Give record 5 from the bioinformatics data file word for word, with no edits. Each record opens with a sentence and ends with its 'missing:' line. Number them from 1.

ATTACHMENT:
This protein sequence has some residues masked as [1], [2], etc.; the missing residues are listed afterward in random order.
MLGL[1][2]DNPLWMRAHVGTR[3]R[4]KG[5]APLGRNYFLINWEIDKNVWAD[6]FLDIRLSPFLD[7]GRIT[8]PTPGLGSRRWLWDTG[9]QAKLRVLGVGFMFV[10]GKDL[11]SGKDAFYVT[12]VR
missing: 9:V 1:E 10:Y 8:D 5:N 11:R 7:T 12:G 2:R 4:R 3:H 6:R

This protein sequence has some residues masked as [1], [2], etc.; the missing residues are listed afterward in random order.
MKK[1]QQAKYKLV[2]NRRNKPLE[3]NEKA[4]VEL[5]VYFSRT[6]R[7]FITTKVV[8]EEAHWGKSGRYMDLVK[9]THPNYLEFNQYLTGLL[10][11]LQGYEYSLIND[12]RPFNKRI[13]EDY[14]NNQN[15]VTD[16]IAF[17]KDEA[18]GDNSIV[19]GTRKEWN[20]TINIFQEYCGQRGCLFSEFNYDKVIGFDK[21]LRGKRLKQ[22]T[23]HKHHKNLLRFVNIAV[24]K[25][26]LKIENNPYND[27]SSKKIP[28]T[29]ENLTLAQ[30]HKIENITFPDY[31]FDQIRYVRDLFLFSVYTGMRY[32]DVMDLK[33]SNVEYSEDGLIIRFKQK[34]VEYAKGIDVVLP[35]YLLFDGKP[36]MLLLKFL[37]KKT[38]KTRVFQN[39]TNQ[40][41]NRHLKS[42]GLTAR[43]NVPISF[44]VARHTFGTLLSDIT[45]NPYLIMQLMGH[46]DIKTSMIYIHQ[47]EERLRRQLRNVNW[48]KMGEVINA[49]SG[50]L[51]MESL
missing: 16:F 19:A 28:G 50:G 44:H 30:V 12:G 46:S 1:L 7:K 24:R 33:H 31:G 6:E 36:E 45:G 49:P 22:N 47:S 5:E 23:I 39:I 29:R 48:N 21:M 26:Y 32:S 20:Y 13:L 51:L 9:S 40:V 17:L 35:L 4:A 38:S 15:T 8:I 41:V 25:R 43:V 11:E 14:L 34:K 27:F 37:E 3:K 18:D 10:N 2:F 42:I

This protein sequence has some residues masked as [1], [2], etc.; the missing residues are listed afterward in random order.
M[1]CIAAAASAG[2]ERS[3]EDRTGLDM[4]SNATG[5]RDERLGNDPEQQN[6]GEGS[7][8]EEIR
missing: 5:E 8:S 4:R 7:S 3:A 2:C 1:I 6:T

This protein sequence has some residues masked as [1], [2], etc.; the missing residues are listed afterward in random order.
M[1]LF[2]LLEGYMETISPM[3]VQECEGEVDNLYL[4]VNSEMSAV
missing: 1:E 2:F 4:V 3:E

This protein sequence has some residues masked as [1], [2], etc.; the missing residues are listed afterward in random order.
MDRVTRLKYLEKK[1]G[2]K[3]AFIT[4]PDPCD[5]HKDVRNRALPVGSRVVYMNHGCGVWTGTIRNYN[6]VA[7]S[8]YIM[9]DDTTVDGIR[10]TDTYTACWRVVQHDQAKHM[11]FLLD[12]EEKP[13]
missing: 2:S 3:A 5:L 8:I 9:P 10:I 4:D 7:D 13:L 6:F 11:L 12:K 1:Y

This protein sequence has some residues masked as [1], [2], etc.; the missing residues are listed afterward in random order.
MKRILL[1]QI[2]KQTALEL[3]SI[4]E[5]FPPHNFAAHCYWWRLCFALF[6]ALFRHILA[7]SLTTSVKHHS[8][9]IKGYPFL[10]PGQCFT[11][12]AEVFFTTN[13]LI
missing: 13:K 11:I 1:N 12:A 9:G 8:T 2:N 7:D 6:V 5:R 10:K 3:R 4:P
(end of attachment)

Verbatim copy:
This protein sequence has some residues masked as [1], [2], etc.; the missing residues are listed afterward in random order.
MDRVTRLKYLEKK[1]G[2]K[3]AFIT[4]PDPCD[5]HKDVRNRALPVGSRVVYMNHGCGVWTGTIRNYN[6]VA[7]S[8]YIM[9]DDTTVDGIR[10]TDTYTACWRVVQHDQAKHM[11]FLLD[12]EEKP[13]
missing: 2:S 3:A 5:L 8:I 9:P 10:I 4:D 7:D 13:L 6:F 11:L 12:K 1:Y